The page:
The first time I had something called The Water Road in my (virtual) hands was the fall of 2009. The book was my NaNoWriMo project that year, my second “winner” (the first is in the back of my closet, probably permanently). The process started some time before that, what with character sketches and some basic world building.
But the very first thing I remember writing was a Neldathi creation myth. It poured out in a very un-fantastic place.
Every year my office and our Federal Defender counterparts in the Northern District of West Virginia put on a two-day seminar for private attorneys who handle court appointed criminal cases. We alternate hosting and in 2009 the Northern District hosted up in Morgantown. Through the day and a half of the seminar (on breaks or during sessions that didn’t really apply to me), I sketched out this story about the Maker of Worlds and how she created this world in which I was going to tell this story.
Naturally, I had to account for the titular river, as fantastic a thing as there is in The Water Road universe. It was not born of a pleasant impulse:
Eons passed before the Maker of Worlds remembered her watery creation with the one continent upon it. In the time that had passed, The Land had become full of life. Not only animals and plants, but intelligent beings, who lived together in communities and created a society. The Land was rich and plentiful, but its inhabitants still found things to fight about. They constantly warred, on upon the other, seemingly without end. When the Maker saw what had become of her world, she was depressed. And she was angry.
In her anger, the Maker of Worlds lashed out at her creation. She drove a single finger into the soil on the east side of The Land. Then, she drug it across the entire breadth of The Land, changing it forever. In the wake of the Maker’s finger came Great Basin Lake and The Water Road. To the south of the river, great mountains heaved up from the soil, all the way south to the cold southern seas. To the north, The Land cracked and two great rivers were formed as water rushed into the fissures. The far north, beyond the reach of the waters, became barren, dry, and unhospitable. The people of The Land were likewise shattered, north and south, divided by the The Water Road into Neldathi and Altrerian. Many multitudes died.
Much as I enjoyed pulling that together, I knew it wasn’t part of the story itself. It was essentially a note to myself – something I didn’t intend anybody else to see. But it started something inside me, lit a fuse that wasn’t going to go out. It got so insistent that when the final session wound up I plopped myself down in a big chair in the hotel lobby, pen in hand and a legal pad, and scratched out:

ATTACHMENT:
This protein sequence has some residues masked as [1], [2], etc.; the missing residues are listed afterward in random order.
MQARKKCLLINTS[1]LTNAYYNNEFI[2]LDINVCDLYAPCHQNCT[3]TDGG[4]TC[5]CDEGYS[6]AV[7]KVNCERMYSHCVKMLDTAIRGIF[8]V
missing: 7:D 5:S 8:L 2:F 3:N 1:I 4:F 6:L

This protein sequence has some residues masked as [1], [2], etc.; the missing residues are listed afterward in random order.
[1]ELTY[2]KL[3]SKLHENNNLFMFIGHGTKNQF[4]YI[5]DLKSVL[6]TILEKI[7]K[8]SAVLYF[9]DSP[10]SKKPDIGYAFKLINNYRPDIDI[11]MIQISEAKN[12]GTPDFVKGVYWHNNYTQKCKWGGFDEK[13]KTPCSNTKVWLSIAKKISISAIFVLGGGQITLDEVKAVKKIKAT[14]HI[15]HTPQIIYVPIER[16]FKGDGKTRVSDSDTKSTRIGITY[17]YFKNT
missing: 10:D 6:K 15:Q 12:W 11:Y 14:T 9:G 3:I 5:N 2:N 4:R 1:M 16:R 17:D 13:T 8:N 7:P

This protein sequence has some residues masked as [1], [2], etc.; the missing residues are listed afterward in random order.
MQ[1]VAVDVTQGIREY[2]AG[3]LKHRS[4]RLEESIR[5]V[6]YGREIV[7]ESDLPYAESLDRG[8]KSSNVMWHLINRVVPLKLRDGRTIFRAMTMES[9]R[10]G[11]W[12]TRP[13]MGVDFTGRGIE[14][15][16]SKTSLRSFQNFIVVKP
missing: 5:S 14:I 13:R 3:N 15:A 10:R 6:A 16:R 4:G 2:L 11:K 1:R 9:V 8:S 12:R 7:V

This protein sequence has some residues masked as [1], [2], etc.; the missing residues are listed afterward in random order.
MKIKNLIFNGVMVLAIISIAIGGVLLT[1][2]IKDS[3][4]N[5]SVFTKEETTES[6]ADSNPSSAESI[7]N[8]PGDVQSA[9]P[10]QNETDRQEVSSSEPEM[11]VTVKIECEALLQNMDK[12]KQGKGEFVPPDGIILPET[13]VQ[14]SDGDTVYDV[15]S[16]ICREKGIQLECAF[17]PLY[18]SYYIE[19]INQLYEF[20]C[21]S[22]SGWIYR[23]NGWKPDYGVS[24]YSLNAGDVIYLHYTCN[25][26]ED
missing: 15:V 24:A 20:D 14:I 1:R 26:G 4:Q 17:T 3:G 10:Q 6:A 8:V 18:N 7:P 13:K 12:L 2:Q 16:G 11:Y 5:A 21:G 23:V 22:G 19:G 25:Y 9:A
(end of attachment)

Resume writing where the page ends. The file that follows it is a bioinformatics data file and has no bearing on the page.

It had been ten years since Gaven had been confronted by an angry Neldathi with a gun.
I didn’t get much further than that (I was months away from NaNo), but I’d crossed the Rubicon. There was no going back after that.
All of which is a roundabout way of saying that I never really thought I’d be here, looking back on eight years of work and being “done” with The Water Road. So I wanted to take care of one last piece of business, to acknowledge everybody who helped me get here. Thanks . . .
Firstly, to my family, friends, and coworkers who put up with a “writer” in their midst, who asked supportive questions and never made me feel like I was wasting my time chasing a silly dream.
To the members of West Virginia Writers, Inc., the Absolute Write Water Cooler, and KBoards who are quick with their advice, encouragement, and support. Great writing may be mostly about talent, but being a great writer means recognizing that those others out there who do what you do are allies and colleagues, not rivals.
To Empire Books & News in Huntington, West Virginia, who support local authors not because they’re some kind of odd curiosity that draws gawkers, but because they have great stories to tell, too.
To my copy editor, Claudette, who plowed through all three books of The Water Road, helping them be the best, most professional products they can be.
To the fine folks at Deranged Doctor Designs who did the covers for The Water Road trilogy. I get compliments on them almost everywhere they pop up.
And, of course, big thanks to readers who have told me how much they’ve enjoyed these books. That’s the greatest reward a writer could hope for.
Finally, to my wife, Kelly. When we met I was someone who had a few ideas and thought, maybe, I could write something, sometime. Back by her voracious reading habit, she’s pushed and supported me through all this, providing valuable, honest feedback and sharing in my happiness at getting this all done. I love you, sweetie.
On to new things!